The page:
Thursday, December 29, 2005

Blog Design Mistakes (continued)

Continuing yesterday's post about The Top Ten Blog Design Mistakes and how this blog measures up to these standards ...

Mistake #4 in Jakob Nielsen's view is "Links Don't Say Where They Go" like this one and this and somewhere else. I see his point. As he says, "Life is too short to click on an unknown." I hope I don't do this too often, though I probably am guilty of the occasional obscure link. I promise to do better in 2006. (Hope you liked my very accurate description of my link to yesterday's post in my opening sentence, Dr Nielsen?)

Mistake #5 is "Classic Hits are Buried". Nielsen recommends that the reader of a blog should have some "easy way to navigate to pieces with lasting value for readers outside your fan base". Ha ha. That assumes that the blogger in question has written something of "lasting value" and not just several years worth of self-obsessed drivel. This a highly dubious proposition for many blogs.

For example, what would be the classic hits in Change is Good which is simply an account of the loose change that the guy picks up off the ground? He's been doing it since 1998 and has been blogging about it since September 2003. Classic Hits? Would it be the post about the day he found a Canadian penny, or one of his fascinating This Day in Change Quest History posts or perhaps the day last week when he was "batting for the cycle with three quarters, four dimes, one nickel and twenty-six pennies."

But seriously folks, maybe our friend Jakob has a point here. From the sitemeter stats I see I do get a fair amount of hits from new readers every day and some of them do stay and poke around a few pages for a while. I think I can find a way to provide them with easy access to a range of posts that will give them a good sample of what I write and allow them to decide whether they ever want to come back.

Sin #6 is "The Calendar is the Only Navigation" in which the dear doctor pleads for sensible use of categories, a feature not supported by Blogger. Not much I can do about that without manually preparing some kind of index to the blog, but that doesn't sound like much fun. Any suggestions?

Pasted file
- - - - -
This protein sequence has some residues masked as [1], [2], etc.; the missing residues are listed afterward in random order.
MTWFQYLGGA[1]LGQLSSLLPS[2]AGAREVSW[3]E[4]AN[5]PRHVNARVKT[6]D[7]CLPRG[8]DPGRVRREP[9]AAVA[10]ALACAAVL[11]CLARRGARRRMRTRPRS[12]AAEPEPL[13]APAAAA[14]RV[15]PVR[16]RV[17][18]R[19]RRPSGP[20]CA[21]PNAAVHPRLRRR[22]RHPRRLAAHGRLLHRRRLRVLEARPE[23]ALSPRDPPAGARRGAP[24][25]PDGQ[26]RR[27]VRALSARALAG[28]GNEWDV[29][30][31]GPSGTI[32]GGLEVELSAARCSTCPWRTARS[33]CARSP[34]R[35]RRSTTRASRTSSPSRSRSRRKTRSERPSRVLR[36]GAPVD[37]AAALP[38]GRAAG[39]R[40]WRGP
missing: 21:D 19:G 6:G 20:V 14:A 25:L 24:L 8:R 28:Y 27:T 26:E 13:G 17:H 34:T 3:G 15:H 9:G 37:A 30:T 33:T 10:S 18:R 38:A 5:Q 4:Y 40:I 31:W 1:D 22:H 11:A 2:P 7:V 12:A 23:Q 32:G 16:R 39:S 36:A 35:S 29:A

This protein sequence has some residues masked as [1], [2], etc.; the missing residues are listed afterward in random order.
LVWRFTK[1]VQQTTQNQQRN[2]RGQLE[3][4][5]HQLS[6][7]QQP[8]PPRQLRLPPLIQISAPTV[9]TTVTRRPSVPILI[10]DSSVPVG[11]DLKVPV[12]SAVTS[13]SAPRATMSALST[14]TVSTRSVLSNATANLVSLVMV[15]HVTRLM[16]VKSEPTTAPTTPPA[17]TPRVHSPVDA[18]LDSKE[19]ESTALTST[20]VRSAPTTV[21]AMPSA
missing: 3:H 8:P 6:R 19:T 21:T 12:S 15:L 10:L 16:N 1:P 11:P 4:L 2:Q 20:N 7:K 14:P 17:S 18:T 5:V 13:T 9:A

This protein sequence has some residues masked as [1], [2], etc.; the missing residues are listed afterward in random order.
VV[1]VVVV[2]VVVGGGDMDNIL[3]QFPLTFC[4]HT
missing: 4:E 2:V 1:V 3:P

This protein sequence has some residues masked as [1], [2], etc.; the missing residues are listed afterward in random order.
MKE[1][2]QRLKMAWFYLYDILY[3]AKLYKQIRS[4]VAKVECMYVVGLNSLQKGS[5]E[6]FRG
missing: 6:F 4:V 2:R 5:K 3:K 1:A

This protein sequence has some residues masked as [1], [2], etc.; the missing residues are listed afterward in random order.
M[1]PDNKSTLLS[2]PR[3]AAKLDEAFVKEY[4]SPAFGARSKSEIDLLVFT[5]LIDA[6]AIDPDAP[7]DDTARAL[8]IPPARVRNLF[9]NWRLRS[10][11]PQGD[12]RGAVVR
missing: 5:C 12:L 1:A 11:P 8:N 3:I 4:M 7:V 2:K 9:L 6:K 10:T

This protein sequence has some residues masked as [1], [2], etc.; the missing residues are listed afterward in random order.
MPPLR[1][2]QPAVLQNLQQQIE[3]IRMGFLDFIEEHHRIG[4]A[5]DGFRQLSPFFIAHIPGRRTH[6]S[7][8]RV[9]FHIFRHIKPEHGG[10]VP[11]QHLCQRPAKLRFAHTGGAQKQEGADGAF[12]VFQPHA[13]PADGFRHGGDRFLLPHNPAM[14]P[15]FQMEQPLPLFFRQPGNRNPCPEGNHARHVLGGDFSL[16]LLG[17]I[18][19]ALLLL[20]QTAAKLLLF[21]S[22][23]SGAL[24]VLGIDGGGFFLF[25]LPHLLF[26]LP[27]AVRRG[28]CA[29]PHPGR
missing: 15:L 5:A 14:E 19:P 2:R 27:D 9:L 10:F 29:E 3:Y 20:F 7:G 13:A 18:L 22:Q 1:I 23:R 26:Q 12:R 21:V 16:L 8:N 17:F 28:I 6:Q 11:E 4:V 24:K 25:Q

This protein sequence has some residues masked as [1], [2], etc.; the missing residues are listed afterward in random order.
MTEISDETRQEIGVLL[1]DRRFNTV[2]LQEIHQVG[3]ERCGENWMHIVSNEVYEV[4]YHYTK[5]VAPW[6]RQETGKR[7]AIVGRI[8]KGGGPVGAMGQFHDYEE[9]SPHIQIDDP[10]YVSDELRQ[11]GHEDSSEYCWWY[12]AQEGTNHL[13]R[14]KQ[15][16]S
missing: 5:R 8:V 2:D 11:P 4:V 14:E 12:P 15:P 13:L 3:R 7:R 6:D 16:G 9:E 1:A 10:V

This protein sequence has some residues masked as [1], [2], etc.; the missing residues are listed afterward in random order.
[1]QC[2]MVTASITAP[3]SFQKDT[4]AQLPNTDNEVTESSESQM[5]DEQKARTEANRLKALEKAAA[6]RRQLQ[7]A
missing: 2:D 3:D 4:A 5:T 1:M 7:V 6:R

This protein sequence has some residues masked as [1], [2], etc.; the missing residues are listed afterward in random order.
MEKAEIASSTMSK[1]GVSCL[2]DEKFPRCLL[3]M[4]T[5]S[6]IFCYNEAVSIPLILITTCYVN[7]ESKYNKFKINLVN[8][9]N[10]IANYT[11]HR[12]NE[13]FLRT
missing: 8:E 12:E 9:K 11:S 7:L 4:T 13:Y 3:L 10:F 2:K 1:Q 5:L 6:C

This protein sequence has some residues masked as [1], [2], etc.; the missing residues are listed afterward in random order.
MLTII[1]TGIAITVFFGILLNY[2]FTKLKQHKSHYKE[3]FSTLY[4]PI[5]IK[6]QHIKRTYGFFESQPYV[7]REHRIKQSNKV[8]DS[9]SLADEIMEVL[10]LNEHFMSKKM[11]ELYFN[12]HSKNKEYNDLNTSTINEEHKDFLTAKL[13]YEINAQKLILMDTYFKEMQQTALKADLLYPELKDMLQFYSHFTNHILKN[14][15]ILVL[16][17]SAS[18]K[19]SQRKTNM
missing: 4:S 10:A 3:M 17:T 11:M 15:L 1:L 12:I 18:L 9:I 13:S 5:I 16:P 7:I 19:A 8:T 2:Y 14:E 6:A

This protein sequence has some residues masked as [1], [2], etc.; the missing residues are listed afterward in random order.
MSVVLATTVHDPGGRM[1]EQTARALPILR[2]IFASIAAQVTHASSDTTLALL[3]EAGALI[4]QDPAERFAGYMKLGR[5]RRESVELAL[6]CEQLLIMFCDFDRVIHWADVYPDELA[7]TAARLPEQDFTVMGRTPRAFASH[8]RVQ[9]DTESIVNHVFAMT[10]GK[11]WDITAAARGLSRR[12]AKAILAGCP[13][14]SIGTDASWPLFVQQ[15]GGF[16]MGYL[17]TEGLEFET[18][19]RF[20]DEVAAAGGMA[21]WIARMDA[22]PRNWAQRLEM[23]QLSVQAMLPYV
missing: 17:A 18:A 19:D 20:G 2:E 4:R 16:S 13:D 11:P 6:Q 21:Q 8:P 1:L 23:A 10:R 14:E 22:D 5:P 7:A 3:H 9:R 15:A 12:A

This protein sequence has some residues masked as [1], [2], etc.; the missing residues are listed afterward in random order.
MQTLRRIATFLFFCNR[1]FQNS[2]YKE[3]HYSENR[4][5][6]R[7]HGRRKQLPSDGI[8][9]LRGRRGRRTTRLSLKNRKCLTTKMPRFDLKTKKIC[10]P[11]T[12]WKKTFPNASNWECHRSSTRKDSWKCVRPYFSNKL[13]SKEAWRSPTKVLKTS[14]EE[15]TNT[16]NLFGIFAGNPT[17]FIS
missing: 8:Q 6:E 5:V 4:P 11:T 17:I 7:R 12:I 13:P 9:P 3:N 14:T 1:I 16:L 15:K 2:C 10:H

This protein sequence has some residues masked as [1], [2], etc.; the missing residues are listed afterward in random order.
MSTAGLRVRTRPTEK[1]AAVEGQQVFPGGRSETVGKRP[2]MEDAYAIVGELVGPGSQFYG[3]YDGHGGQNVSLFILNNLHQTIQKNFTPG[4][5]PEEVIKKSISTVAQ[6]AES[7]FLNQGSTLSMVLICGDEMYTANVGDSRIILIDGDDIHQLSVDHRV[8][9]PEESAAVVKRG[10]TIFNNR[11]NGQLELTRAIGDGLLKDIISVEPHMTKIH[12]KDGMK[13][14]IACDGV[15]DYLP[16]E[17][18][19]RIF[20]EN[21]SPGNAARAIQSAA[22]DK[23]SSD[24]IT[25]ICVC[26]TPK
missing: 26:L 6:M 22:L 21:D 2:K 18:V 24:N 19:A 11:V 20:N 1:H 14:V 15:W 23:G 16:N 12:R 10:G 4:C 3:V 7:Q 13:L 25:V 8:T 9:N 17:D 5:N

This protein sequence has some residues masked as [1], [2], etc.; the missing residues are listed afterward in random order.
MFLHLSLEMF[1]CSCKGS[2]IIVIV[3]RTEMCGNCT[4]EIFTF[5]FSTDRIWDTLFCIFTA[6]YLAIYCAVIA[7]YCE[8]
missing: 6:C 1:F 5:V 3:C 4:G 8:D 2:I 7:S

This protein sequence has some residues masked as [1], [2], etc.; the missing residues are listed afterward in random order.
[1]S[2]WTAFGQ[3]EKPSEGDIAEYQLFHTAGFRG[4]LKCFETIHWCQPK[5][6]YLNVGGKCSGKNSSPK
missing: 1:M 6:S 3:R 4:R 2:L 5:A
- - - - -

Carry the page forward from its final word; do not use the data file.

Indictment #7 is "Irregular Publishing Frequency". Nielsen recommends establishing a regular publishing frequency and sticking to it. On the other hand he says you shouldn't post when you have nothing to say. I know he's right. The blogs I check every day are those where I know I am going to see something new every day. In this blog I am trying to post something of interest every weekday at least. But it's tough. Sometimes I run out of new sailing topics and end up blogging about blogging. (Like now.) Or running. Or my new grandaughter. (Can I show you some pictures?)

And there tucked away at #8 on Dr Nielsen's list is "Mixing Topics". Ahah. The heart of the matter. Whether to write about anything and everything that a blogger finds of interest in his or her daily life. Or stick to some specialized niche such as "coins I found behind the vending machine in the office". Defining the focus of this blog more clearly is something I want to do. And it's a subject for another post on another day ...


Anonymous said...

Well even with all these so called "mistakes" I always read your blog, so it can't be that bad!!!

Claire (England)

Carol Anne said...

I will have to say I agree with Nielsen on a couple of issues, but I disagree with him on others.

Absolutely, I hate links that don't give a clue where they go. Right now I'm surfing on somebody else's high-speed connection, but most of the time I'm on a glacial dial-up connection, so I'm not about to click on an unknown link and waste who knows how much time for who knows what benefit.

As far as I am concerned, irregular publishing frequency is the death knell. For somebody I care about, such as a husband or cousin, I will dutifully check the blog daily, but otherwise a blog, no matter how interesting, is going to drop from my daily routine. Sure, it's not good to post simply just to post if you have nothing to say, but it's even worse to go for days without posting. Even if you have nothing to say other than bragging about your grandkids, that's better than saying nothing.

On other issues, I must disagree with Nielsen. I don't think having a mass-market free blog address in any way detracts from the credibility of the blog. And treating the blog as if some Big Brother potential future employer might see it is totally bogus. If what you're posting on your blog is something a potential future employer might not like, then probably you're not the right employee for that employer anyway.

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